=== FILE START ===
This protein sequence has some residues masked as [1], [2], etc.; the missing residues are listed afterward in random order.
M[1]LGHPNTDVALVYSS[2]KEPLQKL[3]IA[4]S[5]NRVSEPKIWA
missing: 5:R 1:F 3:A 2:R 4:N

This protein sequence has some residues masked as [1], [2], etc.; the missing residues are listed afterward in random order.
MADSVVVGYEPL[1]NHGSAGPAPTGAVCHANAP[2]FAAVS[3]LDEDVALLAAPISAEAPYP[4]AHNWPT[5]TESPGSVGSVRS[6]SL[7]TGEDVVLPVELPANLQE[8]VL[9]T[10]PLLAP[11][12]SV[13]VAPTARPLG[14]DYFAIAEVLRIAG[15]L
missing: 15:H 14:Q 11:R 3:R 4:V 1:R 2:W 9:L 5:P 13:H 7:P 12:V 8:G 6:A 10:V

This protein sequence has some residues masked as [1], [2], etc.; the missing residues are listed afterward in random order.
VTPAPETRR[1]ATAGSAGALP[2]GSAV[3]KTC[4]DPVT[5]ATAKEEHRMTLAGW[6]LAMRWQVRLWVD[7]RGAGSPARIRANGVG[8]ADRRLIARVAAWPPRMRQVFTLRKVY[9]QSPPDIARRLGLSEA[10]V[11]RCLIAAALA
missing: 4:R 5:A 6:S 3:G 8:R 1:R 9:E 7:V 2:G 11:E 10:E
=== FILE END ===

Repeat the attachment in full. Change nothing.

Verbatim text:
This protein sequence has some residues masked as [1], [2], etc.; the missing residues are listed afterward in random order.
M[1]LGHPNTDVALVYSS[2]KEPLQKL[3]IA[4]S[5]NRVSEPKIWA
missing: 5:R 1:F 3:A 2:R 4:N

This protein sequence has some residues masked as [1], [2], etc.; the missing residues are listed afterward in random order.
MADSVVVGYEPL[1]NHGSAGPAPTGAVCHANAP[2]FAAVS[3]LDEDVALLAAPISAEAPYP[4]AHNWPT[5]TESPGSVGSVRS[6]SL[7]TGEDVVLPVELPANLQE[8]VL[9]T[10]PLLAP[11][12]SV[13]VAPTARPLG[14]DYFAIAEVLRIAG[15]L
missing: 15:H 14:Q 11:R 3:R 4:V 1:R 2:W 9:L 5:P 13:H 7:P 12:V 8:G 6:A 10:V

This protein sequence has some residues masked as [1], [2], etc.; the missing residues are listed afterward in random order.
VTPAPETRR[1]ATAGSAGALP[2]GSAV[3]KTC[4]DPVT[5]ATAKEEHRMTLAGW[6]LAMRWQVRLWVD[7]RGAGSPARIRANGVG[8]ADRRLIARVAAWPPRMRQVFTLRKVY[9]QSPPDIARRLGLSEA[10]V[11]RCLIAAALA
missing: 4:R 5:A 6:S 3:G 8:R 1:R 9:E 7:V 2:G 11:E 10:E